Comparative, superlative: often

Discussion in 'English Only' started by majlo, Apr 19, 2006.

  1. Hello,
    What is the comparative and superlative of the adverb often? The most common version that I come across is the irregular one, that is more often and the most often. Have you every come across the regular one or do you know whether that one is grammaticaly correct? Thank you in advance. :)
     
  2. GenJen54

    GenJen54 Senior Member

    Downright Pleasant, USA
    USA - English
    Oftener (oftenest) as the comparitive and suplerative forms certainly exist.

    How often they are used is another matter entirely. I am more likely to use "more often," "most often" because that is how I was taught.

    I have heard "oftener" before, but it seems only in older (early 20th c. and before) texts.
     
  3. panjandrum

    panjandrum PongoMod

    Belfast, Ireland
    English-Ireland (top end)
    The OED agrees with GenJen.
    Examples of the use of oftener are quoted from The Bible (KJV), W Cowper, J Austen, C Darwin, T Hardy and the most recent, 1983 D Smith:
    Starlight Barking Pongo, strolling, under the stars, told himself he must count his blessings oftener.

    But I think more often and most often are more common now.
     
  4. mjscott Senior Member

    Hello,
    "What is the comparative and superlative of the adverb often? The
    most common version that I come across is the irregular one, that is more often and the most often...."

    "Oftener (oftenest) as the comparitive and suplerative forms certainly exist.

    How often they are used is another matter entirely. I am
    more likely to use "more often," "most often" because that is how I was taught.

    I have heard "oftener" before, but it seems only in older (early 20th c. and before) texts."


    ".... I think more often and most often are more common now."

    As with common and with likely, you are likely to find the most common use of the adverb often used with more and most in the comparative and superlative cases.
     
  5. mstewie08 Junior Member

    Ohio
    America
    There is nothing wrong with throwing an -er or -est on almost any word. There are a few exceptions such as the word "fun" but to be safe, just use what sounds good coming off your tongue. If it sounds weird, it most likely is.
     
  6. Brioche

    Brioche Senior Member

    Adelaide
    Australia English
    That may work for native speakers, but it's not much help for second language learners.
     
  7. mstewie08 Junior Member

    Ohio
    America
    True, but there really is no rule that defines when you should use -er or more.
     
  8. elroy

    elroy Motley mod

    Chicago, IL
    American English, Palestinian Arabic
    That's not true.

    The general rule is that you add -er and -est if the adjective/adverb consists of one syllable (faster, fastest; quicker, quickest; bigger, biggest; fatter, fattest) or is a two-syllable adjective ending in y (happier, happiest; funnier, funniest; rowdier, rowdiest). For other two-syllable adjectives/adverbs and adjectives/adverbs with three or more syllables, you use "more" and "most."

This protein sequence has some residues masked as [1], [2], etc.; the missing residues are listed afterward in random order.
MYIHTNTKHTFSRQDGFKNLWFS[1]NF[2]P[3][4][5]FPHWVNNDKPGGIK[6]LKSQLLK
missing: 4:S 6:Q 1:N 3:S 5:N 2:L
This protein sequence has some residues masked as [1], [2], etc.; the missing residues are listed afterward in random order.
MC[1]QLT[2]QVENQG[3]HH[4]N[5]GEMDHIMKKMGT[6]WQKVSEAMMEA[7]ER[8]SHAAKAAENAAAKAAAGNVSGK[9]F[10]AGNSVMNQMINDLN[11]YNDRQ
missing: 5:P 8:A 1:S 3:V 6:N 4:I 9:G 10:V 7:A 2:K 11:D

There are a few exceptions, of course. You mentioned "fun," which takes "more" and "most," and apparently "often" can take -er and -est (although I was personally only familiar with the "more/most" versions). And of course, there are ones that are completely irregular, like "good, better, best."
     
  9. mjscott Senior Member

    Badly, worse, worst; far farther (or further), farthest (or furthest; little, less, least; much, more, most; well, better, best....
     
  10. elroy

    elroy Motley mod

    Chicago, IL
    American English, Palestinian Arabic
    :thumbsup: Thanks for adding to the list of exceptions.
     
  11. JediMaster Senior Member

    USA
    English, United States
    Although when I was taught, my teachers always said to use more or most often instead of "oftener." It may be regional, but you can't go wrong with using more or most.
     
  12. lawrencrj New Member

    English
    This is in reply to "you cannot go wrong by using 'more' or 'most' ".

    I am assuming that you mean you cannot go wrong by using "more" or "most" with bisyllabic or polysyllabic words. You certainly would be wrong to say, "more big" and "most big" ... and I kind of think that "more quiet" and "most quiet" would sound a little weird to most native speakers of English who are accustomed to saying "quieter" and quietest". I have checked several dictionaries and have not found one that includes information of this kind except by a lack of a word like "wronger" (where we certainly could say "more wrong" or "most wrong". In any case, I feel I would have done a disservice to my Russian friend who teaches English, if I didn't point out that using "more often" rather than "oftener" would get less attention and would be less apt to indicate that she was not a native speaker of English. I think it should be the goal of any teacher of English as a second language to help their student speak in a way that does not make it obvious that they aren't native speakers. Since I could find no dictionary or grammar text that dealt with this question in a definitive manner, I am hoping (and suspect there is) some survey that has been done to show the frequency with which verbs like "often" are used with "er" and "est" rather than "more" and "most". If there is I would send my Russian friend the link that give access to it and encourage her to memorize the most frequeently used forms for the 100 most frequently use adverbs. With regard to the word "stupider" that I saw elsewhere in the forum -- my advice would be to avoid the use of the word entirely, in which case it would not matter whether saying "stupider" or "more stupid" is more common.
     

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